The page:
Proverbs 27:5-6, “Open rebuke is better than love carefully concealed. Faithful are the wounds of a friend, But the kisses of an enemy are deceitful.”

Proverbs 27:17, “As iron sharpens iron, So a man sharpens the countenance of his friend.”

10. Fool proverbs — all the things you don’t want to think, don’t what to say, don’t want to do and don’t want to be.  Includes proverbs on the foibles of human nature, especially dealing with anger, self-justification, and the incredibly inept, know-it-all attitude.

Proverbs 26:12, “Do you see a man wise in his own eyes?  There is more hope for a fool than for him.”

11. Righteous-Wicked proverbs — these are the overarching proverbs about mankind illustrat­ing the evil of wickedness compared to the good­ness of righteousness, provide depth of under­standing about true justice.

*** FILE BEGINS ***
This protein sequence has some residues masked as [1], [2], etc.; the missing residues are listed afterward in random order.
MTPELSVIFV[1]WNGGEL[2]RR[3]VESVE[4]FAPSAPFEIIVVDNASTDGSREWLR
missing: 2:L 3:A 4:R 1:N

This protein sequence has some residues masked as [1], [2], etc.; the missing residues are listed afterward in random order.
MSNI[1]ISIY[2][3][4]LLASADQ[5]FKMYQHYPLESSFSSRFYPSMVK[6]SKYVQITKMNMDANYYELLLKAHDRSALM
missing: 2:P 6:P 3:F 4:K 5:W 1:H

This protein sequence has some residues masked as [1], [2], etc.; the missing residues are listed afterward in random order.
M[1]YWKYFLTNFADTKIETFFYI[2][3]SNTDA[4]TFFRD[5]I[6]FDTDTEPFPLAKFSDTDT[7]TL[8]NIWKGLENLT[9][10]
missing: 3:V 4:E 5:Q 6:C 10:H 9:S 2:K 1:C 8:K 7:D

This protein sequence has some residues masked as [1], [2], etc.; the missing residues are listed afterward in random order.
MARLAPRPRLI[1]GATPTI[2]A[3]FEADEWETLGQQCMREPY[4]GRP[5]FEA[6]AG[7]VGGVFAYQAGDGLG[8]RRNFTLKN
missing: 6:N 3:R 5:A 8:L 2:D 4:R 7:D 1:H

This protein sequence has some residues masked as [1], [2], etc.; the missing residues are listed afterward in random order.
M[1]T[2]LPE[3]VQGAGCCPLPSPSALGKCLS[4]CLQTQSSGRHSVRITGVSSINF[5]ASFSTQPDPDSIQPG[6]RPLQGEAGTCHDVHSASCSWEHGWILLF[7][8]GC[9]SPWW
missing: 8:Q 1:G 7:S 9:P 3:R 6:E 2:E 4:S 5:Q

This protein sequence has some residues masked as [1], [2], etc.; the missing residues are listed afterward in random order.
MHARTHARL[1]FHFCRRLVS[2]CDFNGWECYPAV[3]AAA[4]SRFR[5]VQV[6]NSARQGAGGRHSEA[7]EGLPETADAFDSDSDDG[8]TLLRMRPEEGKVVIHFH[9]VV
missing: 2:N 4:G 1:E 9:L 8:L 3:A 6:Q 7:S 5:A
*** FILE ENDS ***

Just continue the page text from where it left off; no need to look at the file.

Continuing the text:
Proverbs 11:5, “The righteousness of the blameless will direct his way aright, But the wicked will fall by his own wickedness.”

Proverbs 11:23, “The desire of the righteous is only good, But the expectation of the wicked is wrath.”

12. Greatness and Goodness of God proverbs — address the greatness and goodness of God directly, include themes of faith, faithfulness, and obedience.

Proverbs 3:5-6, “Trust in the Lord with all your heart, And lean not on your own under­standing; In all your ways acknowledge Him, And He shall direct your paths.”


How to Use the Book of Proverbs


1. Pray for Wisdom.  God wants to give us wisdom, but only when we ask Him, James 1:5.

2. Issue-driven Research.  What issues are you facing in life? Study them first.

3. Study to Quote the ProverbsProverbs are meant to be quoted in conversation and your mind. Memorize the key ones and your favorites.

4. “Dating” the Chapter of Proverbs.  A chapter a day is plenty.  Read the chapter of Proverbs that corresponds to the day of the month, plus Ecclesiastes the first 12 days of the month. 

5. Testing Laboratory for ArgumentsPractice evaluating wise sayings or statements you hear or read, in the light of God’s proverbs.  Great fellowship conversation topics.


— by Randy Stiver, Young Adult Bible Seminar, Feast of Tabernacles 2003.Ω